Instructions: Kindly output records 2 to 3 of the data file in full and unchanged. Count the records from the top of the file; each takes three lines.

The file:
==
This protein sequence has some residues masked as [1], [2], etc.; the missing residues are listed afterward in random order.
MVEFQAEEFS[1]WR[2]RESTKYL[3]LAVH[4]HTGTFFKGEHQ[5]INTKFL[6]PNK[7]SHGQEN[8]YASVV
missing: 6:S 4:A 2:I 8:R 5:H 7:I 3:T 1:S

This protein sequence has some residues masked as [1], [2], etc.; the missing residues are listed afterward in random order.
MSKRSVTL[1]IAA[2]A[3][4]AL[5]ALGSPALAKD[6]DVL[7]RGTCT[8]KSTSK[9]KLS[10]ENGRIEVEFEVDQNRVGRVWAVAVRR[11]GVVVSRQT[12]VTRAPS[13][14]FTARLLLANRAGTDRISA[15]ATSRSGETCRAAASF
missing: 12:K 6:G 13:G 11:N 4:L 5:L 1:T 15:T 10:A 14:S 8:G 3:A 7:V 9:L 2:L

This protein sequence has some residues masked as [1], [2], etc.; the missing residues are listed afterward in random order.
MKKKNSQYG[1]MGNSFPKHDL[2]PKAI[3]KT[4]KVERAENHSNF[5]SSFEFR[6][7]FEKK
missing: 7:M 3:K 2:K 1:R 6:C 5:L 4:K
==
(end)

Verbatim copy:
This protein sequence has some residues masked as [1], [2], etc.; the missing residues are listed afterward in random order.
MSKRSVTL[1]IAA[2]A[3][4]AL[5]ALGSPALAKD[6]DVL[7]RGTCT[8]KSTSK[9]KLS[10]ENGRIEVEFEVDQNRVGRVWAVAVRR[11]GVVVSRQT[12]VTRAPS[13][14]FTARLLLANRAGTDRISA[15]ATSRSGETCRAAASF
missing: 12:K 6:G 13:G 11:N 4:L 5:L 1:T 15:T 10:A 14:S 8:G 3:A 7:V 9:L 2:L

This protein sequence has some residues masked as [1], [2], etc.; the missing residues are listed afterward in random order.
MKKKNSQYG[1]MGNSFPKHDL[2]PKAI[3]KT[4]KVERAENHSNF[5]SSFEFR[6][7]FEKK
missing: 7:M 3:K 2:K 1:R 6:C 5:L 4:K